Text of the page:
Suspicious package causes lockdown at Summit Academy North High School; student in custody

Posted by The Huron Hub | May 17, 2022 — 12:03 PM EST

A suspicious package caused a lockdown at Summit Academy North High School on Tuesday morning, and one student is in custody, WDIV News is reporting.

Police did not provide details about the contents of the package and said it is still being investigated.

Huron Township Police Chief Everette Robbins told WDIV a high school student was taken into custody as a person of interest in the investigation.

Students were held in place while police investigated and are expected to be released later today and classes will continue.

Police said students were not in danger during the incident.

Summit Academy High School is within Huron Township’s jurisdiction.

Check back with The Huron Hub for updates on this developing story.


Huron-Clinton Metroparks looking to attract summer employees by offering bonuses, benefits, free lifeguard training


Posted by The Huron Hub | May 16, 2022

Workers across the country are continuing to navigate the ripple effects of the pandemic and job vacancies can be found in every corner of the country and region while organizations struggle to fill open spots. During the on-going pandemic visitors continue flocking to parks and outdoor spaces seeking recreational opportunities and the health and wellness benefits that accompany them. That means park agencies,including the Huron-Clinton Metroparks, are looking to fill out their summer teams so they can deliver great experiences and memories for all those visitors, all summer (and all year) long. The Metroparks can offer the flexibility and rewarding work experience job seekers are now opting for in some of those memorable outdoor spaces everyone is spending more time in.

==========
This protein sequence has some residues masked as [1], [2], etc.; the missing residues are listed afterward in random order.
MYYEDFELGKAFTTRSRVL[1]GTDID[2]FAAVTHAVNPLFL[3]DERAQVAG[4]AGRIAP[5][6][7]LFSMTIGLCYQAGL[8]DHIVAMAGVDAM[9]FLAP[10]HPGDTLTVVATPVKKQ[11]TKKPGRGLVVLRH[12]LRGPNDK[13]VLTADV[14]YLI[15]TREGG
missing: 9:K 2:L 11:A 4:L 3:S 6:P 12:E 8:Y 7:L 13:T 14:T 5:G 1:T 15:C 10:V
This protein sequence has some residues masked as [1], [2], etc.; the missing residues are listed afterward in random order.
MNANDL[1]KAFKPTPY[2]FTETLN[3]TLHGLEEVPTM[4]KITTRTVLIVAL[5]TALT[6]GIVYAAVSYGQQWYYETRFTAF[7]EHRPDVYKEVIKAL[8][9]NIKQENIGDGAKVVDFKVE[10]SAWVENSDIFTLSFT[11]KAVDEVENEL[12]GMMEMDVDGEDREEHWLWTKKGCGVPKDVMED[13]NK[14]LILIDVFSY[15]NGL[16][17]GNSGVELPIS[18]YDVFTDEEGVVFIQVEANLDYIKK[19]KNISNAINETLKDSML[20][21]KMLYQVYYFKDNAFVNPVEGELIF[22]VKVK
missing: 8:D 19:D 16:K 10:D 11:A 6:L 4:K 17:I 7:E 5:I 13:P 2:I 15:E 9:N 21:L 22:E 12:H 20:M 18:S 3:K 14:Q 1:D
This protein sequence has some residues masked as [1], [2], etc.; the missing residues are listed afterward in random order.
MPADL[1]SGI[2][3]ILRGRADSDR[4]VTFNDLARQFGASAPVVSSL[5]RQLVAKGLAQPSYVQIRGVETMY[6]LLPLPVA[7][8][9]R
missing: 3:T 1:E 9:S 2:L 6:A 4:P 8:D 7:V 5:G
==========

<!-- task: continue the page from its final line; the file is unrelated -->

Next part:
The Metroparks provides employment for around 1,000 part-time and summer workers each year. Jobs with the Metroparks offer a unique opportunity for professionals, students, and retirees to work flexible hours while earning good wages with great benefits and perks. Summer staff are integral in providing exceptional summertime activities and programs. Without the lifeguards, maintenance crews, food service workers, equipment rental attendants, other support staff and volunteers, the Metroparks would not be able to deliver amazing experiences to the millions of visitors who turn to the parks as a primary form of recreation.